|“It is time for the West to recognise the Russian occupation”|
|June 22, 2011|
By Piotr Smolar
Georgia continues believing in its special destiny. It is the only country of the ex Soviet sphere which calls for membership in NATO and the European Union, and pursues radical reforms to that end. Yet Tbilisi is wary of being neglected by its Western partners, who are absorbed by the “reset” of their relationship with Moscow.
Le Monde met with Giorgi Baramidze, Georgia’s Deputy Prime Minister and State Minister for Euro-Atlantic Integration, during his visit to Paris on June 20. This interview was held a day before Vladimir Putin’s own visit to France.
Is the agreement on the sale by France of two Mistral ships to Russia a profound disappointment for Georgia?
Giorgi Baramidze – We respect France’s decision. France is a great friend of Georgia. But we must be rational. This is a political, not a military, deal. It is clear that Russia does not need the Mistral. It is not equipment designed to defend oneself, but to attack. Against whom does Russia expect to use it? Clearly not against a NATO member. France would never have accepted the sale if this were the case.
In the Black Sea region, Ukraine and Georgia are targets. Should Russia want to invade Georgia, it would not need the Mistral. So whom? North Korea? South Korea? Japan? I highly doubt it. Russia is seeking to engage with France bilaterally, as it does with Germany. Russia’s stratagem consists of using its resources to be well regarded by certain members of NATO and the European Union, thereby provoking lively debates on its case.
What is your analysis of the situation in Abkhazia and South Ossetia, three years after the August 2008 war against Russia, following which the two separatist regions proclaimed their independence?
These are proxy regimes. Their leaders have less power than some regional governors within Russia. It is political theatre. It is time for the West to recognise, after three years, the failure of the strategy consisting of not calling the occupation by its name. Not only is Russia not withdrawing from these territories and does not allow European observers to work within them, but it has also deployed Tochka U missiles in South Ossetia and Smerch rocket launchers in Abkhazia. The Russians do not even conceal it and are very cynical. They are increasingly contemptuous of the 2008 ceasefire agreement.
The time has come to increase the pressure put on Russia, even if Western States want to develop ties of friendship with it. We are not seeking to push anyone towards confrontation, but simply for facts to be recognised: ethnic cleansing and occupation. Occupation is useful to Russia, as they would like Georgia in its entirety for the interests of Gazprom, and for Putin, because he does not want a neighbouring country joining the West through reforms.
Russia’s message to the West is simple: what is yours is yours, but what is mine is mine. NATO and EU States are out of reach. However, Russia considers that its other neighbouring countries form an exclusive sphere of influence. Following this vision, Georgia, like Ukraine, has a key role to play. We are trying to cross a dangerous river, but we are still in the middle and have not reached the other shore yet. Russia feels that we are vulnerable and is therefore maintaining its attempts to bring us back. Joining NATO will change everything for us. The Russians might be vicious, but they are not crazy.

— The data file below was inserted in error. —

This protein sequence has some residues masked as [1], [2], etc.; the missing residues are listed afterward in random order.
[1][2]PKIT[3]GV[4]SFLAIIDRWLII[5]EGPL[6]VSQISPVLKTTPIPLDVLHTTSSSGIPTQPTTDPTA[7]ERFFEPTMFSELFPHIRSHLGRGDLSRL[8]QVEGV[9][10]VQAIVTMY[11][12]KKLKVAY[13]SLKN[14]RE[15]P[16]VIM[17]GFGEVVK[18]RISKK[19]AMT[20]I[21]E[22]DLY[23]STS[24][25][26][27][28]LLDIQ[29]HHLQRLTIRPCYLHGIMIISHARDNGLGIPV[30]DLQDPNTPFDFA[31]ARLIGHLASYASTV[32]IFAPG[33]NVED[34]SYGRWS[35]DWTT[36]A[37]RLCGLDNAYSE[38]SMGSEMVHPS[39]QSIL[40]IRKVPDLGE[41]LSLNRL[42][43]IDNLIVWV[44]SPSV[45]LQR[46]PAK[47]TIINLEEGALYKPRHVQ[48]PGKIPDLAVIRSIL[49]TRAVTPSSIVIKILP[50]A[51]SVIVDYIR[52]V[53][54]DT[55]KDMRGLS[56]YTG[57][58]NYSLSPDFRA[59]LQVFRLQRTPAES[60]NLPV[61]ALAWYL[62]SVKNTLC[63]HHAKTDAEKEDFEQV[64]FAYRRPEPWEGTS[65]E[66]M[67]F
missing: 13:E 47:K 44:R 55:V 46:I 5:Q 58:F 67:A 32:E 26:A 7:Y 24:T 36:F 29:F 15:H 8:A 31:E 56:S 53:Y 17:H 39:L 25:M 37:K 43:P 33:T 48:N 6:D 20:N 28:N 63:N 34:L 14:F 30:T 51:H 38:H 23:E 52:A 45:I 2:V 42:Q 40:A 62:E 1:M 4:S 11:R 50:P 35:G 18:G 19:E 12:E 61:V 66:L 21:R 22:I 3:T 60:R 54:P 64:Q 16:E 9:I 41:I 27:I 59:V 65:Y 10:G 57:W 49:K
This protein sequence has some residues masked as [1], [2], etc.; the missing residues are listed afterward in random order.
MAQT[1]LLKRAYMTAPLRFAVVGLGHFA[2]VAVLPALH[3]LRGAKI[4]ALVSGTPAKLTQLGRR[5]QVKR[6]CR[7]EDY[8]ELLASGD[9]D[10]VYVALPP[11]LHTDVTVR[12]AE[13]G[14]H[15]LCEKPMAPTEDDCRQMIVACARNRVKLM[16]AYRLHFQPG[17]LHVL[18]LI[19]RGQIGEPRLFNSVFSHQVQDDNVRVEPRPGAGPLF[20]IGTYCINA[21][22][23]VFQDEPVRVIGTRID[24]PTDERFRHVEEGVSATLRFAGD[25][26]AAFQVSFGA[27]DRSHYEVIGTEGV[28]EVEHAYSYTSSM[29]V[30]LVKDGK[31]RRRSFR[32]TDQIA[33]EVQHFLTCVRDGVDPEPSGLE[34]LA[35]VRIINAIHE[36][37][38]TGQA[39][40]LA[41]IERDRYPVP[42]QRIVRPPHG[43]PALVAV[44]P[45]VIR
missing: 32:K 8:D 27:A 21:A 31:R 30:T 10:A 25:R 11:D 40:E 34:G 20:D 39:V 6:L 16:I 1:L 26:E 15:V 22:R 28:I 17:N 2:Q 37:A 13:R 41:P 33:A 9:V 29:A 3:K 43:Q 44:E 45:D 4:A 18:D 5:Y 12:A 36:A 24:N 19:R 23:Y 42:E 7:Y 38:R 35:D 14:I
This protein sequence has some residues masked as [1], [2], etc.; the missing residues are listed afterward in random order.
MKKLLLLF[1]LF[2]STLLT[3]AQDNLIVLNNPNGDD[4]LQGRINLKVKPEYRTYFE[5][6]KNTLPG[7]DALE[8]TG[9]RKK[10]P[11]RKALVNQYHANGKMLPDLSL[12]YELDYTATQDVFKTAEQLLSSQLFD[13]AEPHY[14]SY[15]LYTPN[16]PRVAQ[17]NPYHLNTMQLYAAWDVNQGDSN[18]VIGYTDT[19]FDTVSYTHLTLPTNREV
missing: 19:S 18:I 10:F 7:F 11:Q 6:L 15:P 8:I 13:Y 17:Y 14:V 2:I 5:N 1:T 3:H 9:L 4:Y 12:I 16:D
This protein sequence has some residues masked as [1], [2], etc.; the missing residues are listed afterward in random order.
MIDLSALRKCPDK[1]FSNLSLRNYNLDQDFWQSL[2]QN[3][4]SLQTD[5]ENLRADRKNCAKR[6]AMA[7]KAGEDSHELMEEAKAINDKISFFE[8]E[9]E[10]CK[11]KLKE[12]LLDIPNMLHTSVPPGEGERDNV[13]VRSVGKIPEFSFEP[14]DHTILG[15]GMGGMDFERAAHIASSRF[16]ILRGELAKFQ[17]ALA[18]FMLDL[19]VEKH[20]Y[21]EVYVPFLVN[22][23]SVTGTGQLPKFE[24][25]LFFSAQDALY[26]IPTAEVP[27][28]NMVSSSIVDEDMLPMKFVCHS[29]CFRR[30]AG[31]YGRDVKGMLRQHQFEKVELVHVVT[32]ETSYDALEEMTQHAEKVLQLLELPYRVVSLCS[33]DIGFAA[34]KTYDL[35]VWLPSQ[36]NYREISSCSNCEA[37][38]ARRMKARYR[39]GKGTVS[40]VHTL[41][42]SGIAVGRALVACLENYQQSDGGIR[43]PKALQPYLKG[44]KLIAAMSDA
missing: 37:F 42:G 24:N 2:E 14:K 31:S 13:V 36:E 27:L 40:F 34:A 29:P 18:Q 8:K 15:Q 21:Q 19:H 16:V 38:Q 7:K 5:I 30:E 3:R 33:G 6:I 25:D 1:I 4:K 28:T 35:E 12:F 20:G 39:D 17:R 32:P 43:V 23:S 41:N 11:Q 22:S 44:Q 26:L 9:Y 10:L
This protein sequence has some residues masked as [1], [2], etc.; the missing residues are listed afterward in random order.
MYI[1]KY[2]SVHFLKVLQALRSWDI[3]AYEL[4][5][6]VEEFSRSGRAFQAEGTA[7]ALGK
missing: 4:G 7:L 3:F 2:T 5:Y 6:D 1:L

Your government has claimed, in the last months, to have foiled several terrorist attacks orchestrated by Russia...
For a year and a half now, Russians have tried to carry out several terrorist attacks. Two explosions notably occurred near the American Embassy in Tbilisi and near the headquarters of an opposition Party. Other attempts failed, notably one against the NATO liaison office. Several ethnic Georgians, from the occupied territories, have been arrested. We have had confirmation, from the security services of NATO members, that the people orchestrating this campaign were GRU [Russian military intelligence] officers. We know the names, the financing networks. The only question that remains is how high the orders were given.
Georgian police has been criticised for “excessive use of force” after demonstrations by the opposition at the end of May...
The aim of these demonstrations was to provoke, in a few days, the downfall of President Saakashvili and of the Government. In order to carry out their “peaceful revolution,” opposition members had formed small groups of masked men, armed with metal bats.
We were not at all within the framework of a regular demonstration as described by law. They blocked the avenue in front of the public television’s headquarters and wanted to prevent a military parade planned to celebrate twenty years of Georgian independence from being held. Their aim was confrontation with the police.
Some policemen might have gone too far. An investigation will be carried out. But the action itself was just and legal and executed following plans used in all the European capitals. The two people who lost their lives, a protester and a policeman, were killed by Mrs Burjanadze’s motorcade [an ex-Speaker of Parliament, now an opposition figure].
The Russian elite is anxious because of the uncertainty surrounding the Medvedev-Putin duo’s future. Do you believe in a genuine opposition between the two men?
They are playing a ‘good cop, bad cop’ game. I respect the opinion of eminently intelligent people who believe there exists a true, essential disagreement between the two. This opinion makes me think.
However my knowledge of Russia and my intuition lead me not to make it my own. If such a disagreement did exist, why could President Medvedev not fire Putin? Especially as we know that in Russia you can lose half of your popularity in the day following your loss of power.
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